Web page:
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Anyone read this?

GaryAlan

Well-Known Member
^^Tellingly for 1983, it does not appear as if Karen's passing produced much of a "spike" in sales.
The Singles 1969-1973, at #134 on March 26th, 1983, is not particularly impressive for USA sales.
If ever more evidence were needed for how far out-of-the-public eye Carpenters had fallen, that
is yet another indication.

Here is an August 1975, Billboard article regarding A&M and quadraphonic mixing:
books.google.com/books?id=WBEEAAAAMBAJ&pg=PA39&lpg=PA39&dq=bart+chiate+carpenters&source=bl&ots=RaMBzRv1z0&sig=WeAIWkmDWd3PCtKx9kaKYzLRIrI&hl=en&sa=X&ved=2ahUKEwi5yZz1qJLeAhVHq1MKHUwADJ8Q6AEwDHoECAUQAQ#v=onepage&q=bart%20chiate%20carpenters&f=false
 

Must Hear This Album

Well-Known Member
^^Tellingly for 1983, it does not appear as if Karen's passing produced much of a "spike" in sales.
The Singles 1969-1973, at #134 on March 26th, 1983, is not particularly impressive for USA sales.
If ever more evidence were needed for how far out-of-the-public eye Carpenters had fallen, that
is yet another indication.
Many thanks, GaryAlan. That was my recollection: radio stations played a few of the biggest hits from the early years the day or so following Karen’s death, and that was pretty much it. I also recall the ghastly People magazine cover (followed by the cynical, cash-in, "part 2” cover issue that followed...), a few “Entertainment Tonight” stories, an American Music Awards tribute, and a few, local Carpenters tribute specials on AC radio that year. Not a lot of recognition of her impact immediately following; it seems like Karen’s legacy has slowly built momentum over the following decades. Thanks again.
 

Harry

Charter A&M Corner Member
Staff member
Moderator
At the radio station I worked for, at the time Karen's death was announced, we weren't playing any Carpenters records at all. In 1983, they were a relic of the past and didn't fit with the move-forward attitude of the '80s. I wandered back to our Program Director's office to see what he might consider playing, and his reaction was that the station could probably "get away with" playing maybe "We've Only Just Begun" and "Superstar" and that was as much time as he was willing to part with that day. Thereafter - nothing until "Make Believe It's Your First Time", as a posthumous release, got a few spins before disappearing into the dustbin of history.
 

Carpe diem

Well-Known Member
At the radio station I worked for, at the time Karen's death was announced, we weren't playing any Carpenters records at all. In 1983, they were a relic of the past and didn't fit with the move-forward attitude of the '80s. I wandered back to our Program Director's office to see what he might consider playing, and his reaction was that the station could probably "get away with" playing maybe "We've Only Just Begun" and "Superstar" and that was as much time as he was willing to part with that day. Thereafter - nothing until "Make Believe It's Your First Time", as a posthumous release, got a few spins before disappearing into the dustbin of history.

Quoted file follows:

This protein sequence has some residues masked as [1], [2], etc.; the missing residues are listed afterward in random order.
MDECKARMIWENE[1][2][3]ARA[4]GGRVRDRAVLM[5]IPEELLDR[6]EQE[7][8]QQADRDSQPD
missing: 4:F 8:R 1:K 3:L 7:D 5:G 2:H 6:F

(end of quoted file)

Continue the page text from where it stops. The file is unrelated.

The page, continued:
Harry, if you "wandered back" into your Program Director's office, to specifically request a Carpenter's tune in tribute to the passing of Karen; you are a true gentleman!
 

Must Hear This Album

Well-Known Member
At the radio station I worked for, at the time Karen's death was announced, we weren't playing any Carpenters records at all. In 1983, they were a relic of the past and didn't fit with the move-forward attitude of the '80s. I wandered back to our Program Director's office to see what he might consider playing, and his reaction was that the station could probably "get away with" playing maybe "We've Only Just Begun" and "Superstar" and that was as much time as he was willing to part with that day. Thereafter - nothing until "Make Believe It's Your First Time", as a posthumous release, got a few spins before disappearing into the dustbin of history.
Thanks for that added context, Harry. Unfortunate that fitting the trend was more important for the PD than giving listeners an opportunity to remember and appreciate (especially with the backdrop of early 80’s pop - how refreshing would that have been?). I wonder what might have happened (geez, do we use that phrase a lot on this forum...) if RC had held on to all the recordings until decades later, waiting to release them in the late 1990’s, after greater appreciation and reassessment had taken place? One might argue that the posthumous releases, while we fans treasure them, didn’t have a huge impact on the reassessment that eventually took place, and with the momentum of the 1990’s reassessment, news of a “from the vaults” release in the late 1990’s might have been a big deal to the masses (versus the ravenous - in a good way - fan base).